The New York Review of Books explains why the Putin regime is unable to protect Russian citizens from terrorism:
As the story of the horrific January 24 bombing at Moscow’s Domodedovo Airport continues to unfold, the parallels with past major terrorist attacks in Russia are striking. It is not just the high number of casualties (36 dead and 160 wounded) and that the perpetrators appear to have come from the volatile North Caucasus. As with earlier such violence, there were also serious warning signs in advance that were ignored, and the immediate handling of the attack by the authorities was botched. Above all, the confusing and contradictory response of both the security agencies and Russia’s leadership has once again raised troubling questions about the Kremlin’s counter-terrorism policies.
Journalist, lawyer, human rights activist and businessman Maksharip Aushev, heir apparent to Ingushetia.org publisher Magomed Yevloyev (murdered in August 2008 becuase of his opposition activities),was brutally assassinated in Nazran, Ingushetia, on Sunday. Just as Natalia Estemirova, heir of Anna Politikovskaya, was liquidated, so too has become the fate of the heir of the firey Yevloyev, whose website boldly challenged the Kremlin’s mismanagement, manipulation, persecution and destruction of the Caucasus region. Aushev took over and ran Ingushetia.org after Yevloyev’s murder (which the Kremlin ridiculously tried to pass off as an “accident”). When Yevloyev was murdered, the Kremlin placed a military intelligence officer — i.e., a KGB spy — in charge of Ingushetia, and this killing is the inevitable result of the Kremlin’s further tragically impotent efforts to clamp down on dissent in the region. Aushev had been ritualistically persecuted by the Kremlin from the moment of Yevloyev’s killing (indeed, since well before it) in an obvious effort to intimdiate him into silence. Just last month he was the victim of a kidnapping attempt.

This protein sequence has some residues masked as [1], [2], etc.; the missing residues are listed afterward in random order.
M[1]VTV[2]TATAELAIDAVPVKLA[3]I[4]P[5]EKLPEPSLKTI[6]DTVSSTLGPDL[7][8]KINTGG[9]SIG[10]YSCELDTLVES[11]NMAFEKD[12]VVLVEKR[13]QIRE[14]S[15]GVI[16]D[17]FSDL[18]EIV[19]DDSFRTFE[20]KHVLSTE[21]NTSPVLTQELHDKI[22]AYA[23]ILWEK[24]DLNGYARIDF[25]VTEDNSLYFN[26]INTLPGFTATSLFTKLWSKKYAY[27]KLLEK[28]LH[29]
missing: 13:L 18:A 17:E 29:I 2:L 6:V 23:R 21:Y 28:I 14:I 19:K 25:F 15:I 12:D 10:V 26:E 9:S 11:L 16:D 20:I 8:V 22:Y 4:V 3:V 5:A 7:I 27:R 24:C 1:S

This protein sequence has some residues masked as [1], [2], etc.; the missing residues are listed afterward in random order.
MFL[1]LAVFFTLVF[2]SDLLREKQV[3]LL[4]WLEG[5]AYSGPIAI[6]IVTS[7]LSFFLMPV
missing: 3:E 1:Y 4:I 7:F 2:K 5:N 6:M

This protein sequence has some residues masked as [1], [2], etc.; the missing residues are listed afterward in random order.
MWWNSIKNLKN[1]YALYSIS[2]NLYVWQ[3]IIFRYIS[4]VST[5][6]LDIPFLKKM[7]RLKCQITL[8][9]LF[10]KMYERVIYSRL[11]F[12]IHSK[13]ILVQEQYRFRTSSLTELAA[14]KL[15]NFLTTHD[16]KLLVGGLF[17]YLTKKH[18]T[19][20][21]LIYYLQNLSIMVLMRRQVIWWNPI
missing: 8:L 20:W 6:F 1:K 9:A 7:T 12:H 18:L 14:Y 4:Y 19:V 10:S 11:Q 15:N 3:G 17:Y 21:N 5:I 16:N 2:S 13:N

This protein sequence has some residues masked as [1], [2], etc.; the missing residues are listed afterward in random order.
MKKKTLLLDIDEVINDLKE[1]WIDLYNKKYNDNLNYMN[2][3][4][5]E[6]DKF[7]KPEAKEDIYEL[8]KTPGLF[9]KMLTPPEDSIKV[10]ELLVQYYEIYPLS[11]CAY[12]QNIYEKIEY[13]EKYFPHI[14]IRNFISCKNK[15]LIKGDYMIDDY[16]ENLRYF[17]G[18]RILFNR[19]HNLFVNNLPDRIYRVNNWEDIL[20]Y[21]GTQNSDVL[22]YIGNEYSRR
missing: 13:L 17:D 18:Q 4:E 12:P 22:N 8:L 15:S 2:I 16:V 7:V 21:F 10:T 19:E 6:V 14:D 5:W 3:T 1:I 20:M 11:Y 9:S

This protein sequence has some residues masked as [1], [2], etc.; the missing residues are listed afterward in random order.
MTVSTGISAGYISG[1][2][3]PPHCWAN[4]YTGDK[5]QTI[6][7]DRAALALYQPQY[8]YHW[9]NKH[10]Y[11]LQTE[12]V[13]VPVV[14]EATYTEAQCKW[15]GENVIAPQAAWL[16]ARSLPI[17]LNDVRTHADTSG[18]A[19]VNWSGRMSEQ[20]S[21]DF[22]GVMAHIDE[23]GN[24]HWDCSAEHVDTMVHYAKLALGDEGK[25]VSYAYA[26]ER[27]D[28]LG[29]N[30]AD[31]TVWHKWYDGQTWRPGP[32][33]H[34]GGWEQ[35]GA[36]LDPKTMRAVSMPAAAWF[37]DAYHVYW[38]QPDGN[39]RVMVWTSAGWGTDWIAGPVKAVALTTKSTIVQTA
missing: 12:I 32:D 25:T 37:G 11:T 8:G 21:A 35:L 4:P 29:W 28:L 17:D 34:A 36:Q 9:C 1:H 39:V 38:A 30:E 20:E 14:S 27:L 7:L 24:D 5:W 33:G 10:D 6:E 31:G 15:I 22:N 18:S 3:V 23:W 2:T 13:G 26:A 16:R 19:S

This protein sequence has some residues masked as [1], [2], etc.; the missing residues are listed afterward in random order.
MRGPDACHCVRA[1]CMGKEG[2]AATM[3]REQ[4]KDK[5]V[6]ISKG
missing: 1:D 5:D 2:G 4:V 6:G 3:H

So once again we see that the only way the crude thugs who operate the government of Russia can “win” an argument is at gunpoint.